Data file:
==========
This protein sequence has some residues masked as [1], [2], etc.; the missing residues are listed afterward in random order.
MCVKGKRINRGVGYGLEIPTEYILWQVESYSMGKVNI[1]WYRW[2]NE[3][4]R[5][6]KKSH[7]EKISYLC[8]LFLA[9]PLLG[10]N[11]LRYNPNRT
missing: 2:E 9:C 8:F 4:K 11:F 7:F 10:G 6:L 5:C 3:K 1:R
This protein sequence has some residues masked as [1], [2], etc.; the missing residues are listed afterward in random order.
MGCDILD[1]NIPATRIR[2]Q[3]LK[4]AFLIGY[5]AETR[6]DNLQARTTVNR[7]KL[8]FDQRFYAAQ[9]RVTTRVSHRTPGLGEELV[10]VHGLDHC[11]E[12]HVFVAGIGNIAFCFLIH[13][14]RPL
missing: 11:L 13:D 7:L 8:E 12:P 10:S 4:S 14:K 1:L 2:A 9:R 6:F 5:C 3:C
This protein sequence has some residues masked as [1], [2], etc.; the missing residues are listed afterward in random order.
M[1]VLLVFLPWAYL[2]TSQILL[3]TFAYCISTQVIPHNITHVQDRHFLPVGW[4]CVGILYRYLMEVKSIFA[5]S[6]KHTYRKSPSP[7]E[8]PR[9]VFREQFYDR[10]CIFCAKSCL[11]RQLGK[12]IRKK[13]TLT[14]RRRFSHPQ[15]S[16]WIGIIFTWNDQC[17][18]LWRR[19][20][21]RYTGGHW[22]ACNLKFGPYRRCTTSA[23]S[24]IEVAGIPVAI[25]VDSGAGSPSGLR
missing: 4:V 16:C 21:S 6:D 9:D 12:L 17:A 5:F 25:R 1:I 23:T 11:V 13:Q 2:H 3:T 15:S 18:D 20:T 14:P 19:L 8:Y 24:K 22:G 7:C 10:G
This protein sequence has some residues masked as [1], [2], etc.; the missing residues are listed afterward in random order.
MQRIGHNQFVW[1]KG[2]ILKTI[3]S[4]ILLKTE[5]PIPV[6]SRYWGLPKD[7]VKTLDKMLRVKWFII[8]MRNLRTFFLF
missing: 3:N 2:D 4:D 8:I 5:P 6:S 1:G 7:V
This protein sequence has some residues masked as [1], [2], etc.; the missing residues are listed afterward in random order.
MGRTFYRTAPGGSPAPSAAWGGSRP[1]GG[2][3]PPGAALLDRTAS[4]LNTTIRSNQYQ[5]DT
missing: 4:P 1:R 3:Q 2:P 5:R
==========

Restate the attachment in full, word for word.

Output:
This protein sequence has some residues masked as [1], [2], etc.; the missing residues are listed afterward in random order.
MCVKGKRINRGVGYGLEIPTEYILWQVESYSMGKVNI[1]WYRW[2]NE[3][4]R[5][6]KKSH[7]EKISYLC[8]LFLA[9]PLLG[10]N[11]LRYNPNRT
missing: 2:E 9:C 8:F 4:K 11:F 7:F 10:G 6:L 5:C 3:K 1:R
This protein sequence has some residues masked as [1], [2], etc.; the missing residues are listed afterward in random order.
MGCDILD[1]NIPATRIR[2]Q[3]LK[4]AFLIGY[5]AETR[6]DNLQARTTVNR[7]KL[8]FDQRFYAAQ[9]RVTTRVSHRTPGLGEELV[10]VHGLDHC[11]E[12]HVFVAGIGNIAFCFLIH[13][14]RPL
missing: 11:L 13:D 7:L 8:E 12:P 10:S 4:S 14:K 1:L 2:A 9:R 6:F 5:C 3:C
This protein sequence has some residues masked as [1], [2], etc.; the missing residues are listed afterward in random order.
M[1]VLLVFLPWAYL[2]TSQILL[3]TFAYCISTQVIPHNITHVQDRHFLPVGW[4]CVGILYRYLMEVKSIFA[5]S[6]KHTYRKSPSP[7]E[8]PR[9]VFREQFYDR[10]CIFCAKSCL[11]RQLGK[12]IRKK[13]TLT[14]RRRFSHPQ[15]S[16]WIGIIFTWNDQC[17][18]LWRR[19][20][21]RYTGGHW[22]ACNLKFGPYRRCTTSA[23]S[24]IEVAGIPVAI[25]VDSGAGSPSGLR
missing: 4:V 16:C 21:S 6:D 9:D 12:L 17:A 5:F 25:R 1:I 23:T 11:V 13:Q 2:H 3:T 15:S 18:D 20:T 14:P 19:L 8:Y 24:K 22:G 7:C 10:G
This protein sequence has some residues masked as [1], [2], etc.; the missing residues are listed afterward in random order.
MQRIGHNQFVW[1]KG[2]ILKTI[3]S[4]ILLKTE[5]PIPV[6]SRYWGLPKD[7]VKTLDKMLRVKWFII[8]MRNLRTFFLF
missing: 3:N 2:D 4:D 8:I 5:P 6:S 1:G 7:V
This protein sequence has some residues masked as [1], [2], etc.; the missing residues are listed afterward in random order.
MGRTFYRTAPGGSPAPSAAWGGSRP[1]GG[2][3]PPGAALLDRTAS[4]LNTTIRSNQYQ[5]DT
missing: 4:P 1:R 3:Q 2:P 5:R